Learning a new language requires months of intense study — except when it’s done by kicking back and watching a sitcom.
Last year, a New York Times article told the story of Latin American athletes who learned English by watching the TV show “Friends.”
“These stories are hugely common,” said Melissa Baese-Berk, a UO associate professor of linguistics and the director of the Second Language Acquisition and Teaching program. In a recent CNN article, Baese-Berk talked about how watching television can help people quickly pick up a foreign language.
Studies show that the best way to learn a new language is through a mix of active and passive learning. Watching a foreign-language TV show involves both — active learning when the viewer is carefully focused on catching new vocabulary, and passive learning when his or her attention wanders while the language continues in the background.
Baese-Berk gave three keys to learning a second language by watching television. First, it’s best for the viewer to have subtitles in their own language to fall back on.
Second, the show must be engaging. Unless it is watched almost obsessively, the new language isn’t likely to take. One of the Latin American athletes reportedly watched each of the 236 episodes of “Friends” at least five times.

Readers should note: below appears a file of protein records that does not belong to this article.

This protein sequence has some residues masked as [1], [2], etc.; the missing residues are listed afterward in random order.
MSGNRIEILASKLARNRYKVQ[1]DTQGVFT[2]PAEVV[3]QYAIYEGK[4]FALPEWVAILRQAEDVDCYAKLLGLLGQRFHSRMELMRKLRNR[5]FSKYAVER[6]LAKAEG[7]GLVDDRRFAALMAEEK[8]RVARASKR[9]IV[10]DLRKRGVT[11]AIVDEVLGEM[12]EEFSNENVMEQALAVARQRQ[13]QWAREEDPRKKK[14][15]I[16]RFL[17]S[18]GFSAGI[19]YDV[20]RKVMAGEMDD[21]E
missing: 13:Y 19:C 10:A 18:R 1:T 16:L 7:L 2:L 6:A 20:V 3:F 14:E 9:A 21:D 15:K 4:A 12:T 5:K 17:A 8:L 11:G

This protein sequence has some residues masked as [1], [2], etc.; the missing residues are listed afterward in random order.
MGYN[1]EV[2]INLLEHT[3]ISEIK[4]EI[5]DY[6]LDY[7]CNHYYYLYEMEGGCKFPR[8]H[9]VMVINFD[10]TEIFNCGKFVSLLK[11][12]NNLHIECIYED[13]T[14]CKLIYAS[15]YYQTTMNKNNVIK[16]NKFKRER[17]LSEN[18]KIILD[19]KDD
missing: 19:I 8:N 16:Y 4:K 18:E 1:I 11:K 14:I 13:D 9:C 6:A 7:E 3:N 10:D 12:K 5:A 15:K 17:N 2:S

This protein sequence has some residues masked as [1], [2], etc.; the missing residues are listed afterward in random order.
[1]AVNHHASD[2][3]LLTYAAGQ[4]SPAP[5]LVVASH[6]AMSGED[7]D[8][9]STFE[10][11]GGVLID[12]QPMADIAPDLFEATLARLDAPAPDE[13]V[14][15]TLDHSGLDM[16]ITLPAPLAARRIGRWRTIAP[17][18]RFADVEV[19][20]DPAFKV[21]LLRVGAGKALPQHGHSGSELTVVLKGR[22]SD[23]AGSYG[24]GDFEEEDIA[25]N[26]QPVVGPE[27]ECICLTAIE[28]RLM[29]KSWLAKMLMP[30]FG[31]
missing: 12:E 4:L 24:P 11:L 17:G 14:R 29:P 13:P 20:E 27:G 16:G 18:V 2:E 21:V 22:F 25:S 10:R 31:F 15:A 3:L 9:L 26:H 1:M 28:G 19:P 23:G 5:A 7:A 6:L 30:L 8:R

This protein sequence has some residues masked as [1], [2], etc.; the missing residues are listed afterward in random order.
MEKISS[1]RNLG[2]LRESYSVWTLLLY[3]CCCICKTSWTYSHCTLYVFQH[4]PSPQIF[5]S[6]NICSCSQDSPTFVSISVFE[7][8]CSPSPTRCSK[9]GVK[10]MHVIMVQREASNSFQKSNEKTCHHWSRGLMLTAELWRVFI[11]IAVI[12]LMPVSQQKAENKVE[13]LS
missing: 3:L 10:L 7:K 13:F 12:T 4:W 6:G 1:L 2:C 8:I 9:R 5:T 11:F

Third, the show’s storyline should be repetitive. For the Latin American athletes, that was “Friends.” For aspiring Spanish speakers, it might be telenovelas.
“Telenovelas have a predictable structure: They have a problem, and they find a solution. You can follow the plot pretty easily,” Baese-Berk said.
For the full story, see “The television trick to learning a new language.”
Baese-Berk’s research focuses on phonology and phonetics with special attention to non-native speakers and listeners.